Monday, 14 March 2011

Colour Ways

Now that I had settled on a poster layout with text, I needed to edit the colour levels on the poster, so that the shadows would be more pronounced and have more impact.

Above: I have heightened the brightness and contrast levels on this design to achieve more shadowing and give a blue colour wash. I like the atmosphere of this result, I think it works well with the text effect, giving the illusion that the text is an extension of the image.

Above: I have colourised the image to give a neutral tone to it, and also try to achieve the look of paper that could be 100 years old, in contrast with the very modern paper construction and typeface. The problem with this is that it has given the background image a grainy finish, which would compromise the quality of the final print at A2. I really like this design but I feel the quality is just not good enough.

Above: I have inverted the background image, which gave the neutral colour without the grainy result, but the shadows have been turned white, which is the obvious result of inverting the image. I feel this draws away from the atmosphere of the image, as the shadows are what gave the impact. Also, the text is somewhat fighting with the background image, as opposed to complimenting it and acting as an extension of it.

After looking at the three possible options, I have settled on the first design as the text and background image work well together, and the light and shadow are well balanced. I would however, if I had longer to experiment, look into more ways of achieving the aged look without compromising on quality.

Poster Development

Once I had a grid laid out, I had to add the text to the image. I settled on Helvetica as a font, because this is the font used for most of GF Smith Paper's promotional material, however I have used a variation entitled Helvetica Neue Bold, so there is a fresher look.

From these possible layouts I prefer the last one, The text has much more impact and looks more settled with the background image. It also doesn't take up too much negative space so there is a nice amount left for the shadows to work in.

Poster Layouts

After deciding on which photo to use for my final poster design, I found a way of splitting the image down into a grid format. I have already been sketching possible poster layouts, and have adapted one in particular to suit this image.

Since there are a number of ways I could add the text to the image, I will experiment and see which result is the most successful.

Wednesday, 9 March 2011

Poster Photography

After looking at various layouts and image possibilities in my sketchbook, and taking into account what I have learned through the workshops and artist research, I have settled on a photograph to make my poster with.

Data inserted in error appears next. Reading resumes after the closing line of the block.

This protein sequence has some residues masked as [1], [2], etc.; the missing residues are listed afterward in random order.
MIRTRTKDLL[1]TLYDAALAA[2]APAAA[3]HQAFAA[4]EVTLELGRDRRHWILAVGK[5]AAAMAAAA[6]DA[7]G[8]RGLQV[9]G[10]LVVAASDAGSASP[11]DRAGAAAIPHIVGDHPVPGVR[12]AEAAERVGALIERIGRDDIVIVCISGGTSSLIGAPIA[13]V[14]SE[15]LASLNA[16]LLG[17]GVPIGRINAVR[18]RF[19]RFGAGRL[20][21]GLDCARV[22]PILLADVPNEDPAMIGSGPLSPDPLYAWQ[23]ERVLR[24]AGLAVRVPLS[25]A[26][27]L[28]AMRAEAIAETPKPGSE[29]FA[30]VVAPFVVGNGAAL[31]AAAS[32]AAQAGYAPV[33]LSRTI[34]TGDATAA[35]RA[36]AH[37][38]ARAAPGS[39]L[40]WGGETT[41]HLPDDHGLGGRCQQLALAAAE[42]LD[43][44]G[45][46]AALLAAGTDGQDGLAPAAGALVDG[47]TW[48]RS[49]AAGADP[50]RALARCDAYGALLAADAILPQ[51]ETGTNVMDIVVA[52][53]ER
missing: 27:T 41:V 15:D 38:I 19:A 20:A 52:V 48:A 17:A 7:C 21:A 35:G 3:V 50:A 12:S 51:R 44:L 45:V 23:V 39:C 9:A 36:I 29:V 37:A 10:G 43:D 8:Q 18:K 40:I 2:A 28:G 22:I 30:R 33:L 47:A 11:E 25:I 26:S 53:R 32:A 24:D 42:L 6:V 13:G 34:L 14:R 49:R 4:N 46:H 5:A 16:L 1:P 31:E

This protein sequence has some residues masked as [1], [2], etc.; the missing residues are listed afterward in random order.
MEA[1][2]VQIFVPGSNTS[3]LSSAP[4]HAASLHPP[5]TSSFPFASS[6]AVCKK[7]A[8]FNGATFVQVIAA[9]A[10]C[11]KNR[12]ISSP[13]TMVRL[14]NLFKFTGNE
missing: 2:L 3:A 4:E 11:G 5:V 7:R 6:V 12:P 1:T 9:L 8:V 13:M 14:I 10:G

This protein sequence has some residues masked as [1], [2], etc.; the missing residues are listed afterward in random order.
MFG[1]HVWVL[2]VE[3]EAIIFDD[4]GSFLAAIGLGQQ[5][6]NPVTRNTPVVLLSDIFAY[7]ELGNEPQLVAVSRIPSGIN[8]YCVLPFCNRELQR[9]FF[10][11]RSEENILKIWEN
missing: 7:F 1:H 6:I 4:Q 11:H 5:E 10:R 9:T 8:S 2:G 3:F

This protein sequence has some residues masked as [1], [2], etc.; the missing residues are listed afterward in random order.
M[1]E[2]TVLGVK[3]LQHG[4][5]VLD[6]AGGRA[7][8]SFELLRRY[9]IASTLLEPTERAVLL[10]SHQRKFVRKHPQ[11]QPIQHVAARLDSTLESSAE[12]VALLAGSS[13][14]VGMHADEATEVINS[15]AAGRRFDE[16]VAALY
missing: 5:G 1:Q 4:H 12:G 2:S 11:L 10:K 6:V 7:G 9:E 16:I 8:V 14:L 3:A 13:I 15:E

I decided to use a simple paper structure, but create lots of shadow and depth, leaving plenty of negative space.

These are the best of the photos that I took:

First of all, I used natural light to take my first set of photos, to see which composition looked the best.

Whilst I like the above composition, and It could be used as a part of a final poster, as a background image I feel it doesn't have enough negative space like the work from Stefano Pessina.
Once I found which composition looked the best, I used artificial light, blocking out the natural light to achieve shadowing and a more atmospheric colour.
^This is the image that I have chosen for my final poster design.^

I feel it has just the right amount of negative space and shadowing, and it has a strong grid structure within it. I will now look at how I can use this and its grid structure to produce a successful poster for GF Smith Paper.

Stefano Pessina - Photographer

Having been to the photography workshops, I decided to look into existing work, and how this could influence my decisions regarding the poster for Task 2. After browsing through Flickr, I found some examples from an Italian photographer called Stefano Pessina (see his flickr account here). Some of the images I found looked very much like the kind of photo I would use as a background image or focal image in a poster. They were simple and crisp, with a lot of negative space, which could be used possibly for text. Here are some examples of what I found, and what I feel will influence my own photos:

Above: entitled 'Rinascere' which translates into 'Revive'. The depth of focus is limited to the bottom right, and draws your eye down, and the negative space in the top half of the image does the same.

Above: Untitled. The sharp angle in the top of the photo along with the contrast in colour is very striking and immediately divides the area. Text could easily be added to this to form a poster.

 Above: 'La neve se ne andra domani' translated to 'The snow will be gone tomorrow'. This image was accompanied by a short piece of poetry, which translated into:

But you go, but you remain
See the snow will be gone tomorrow
Flourished the past joys
With the wind of another hot summer.

I like the simplicity of this image, and the focal point being in the top left corner, rather than central.

Above: 'Vecchia Lione' This image is very cleverly shot. In the workshop we discussed grid structures of both posters and photography, looking at the Golden Section and Root Rectangles. In this photograph, there is a clear grid structure, purely produced by the objects within it. I have highlighted this below.

 Looking at these photographs, I have been given inspiration for a poster design, using negative space to my advantage, and looking at clear grid structure.

Final Sculpture

After experimenting with size, this is the final sculpture design:

I used the skills I learned with Laura in the photography workshop to photograph the piece,  looking at lighting and focus techniques.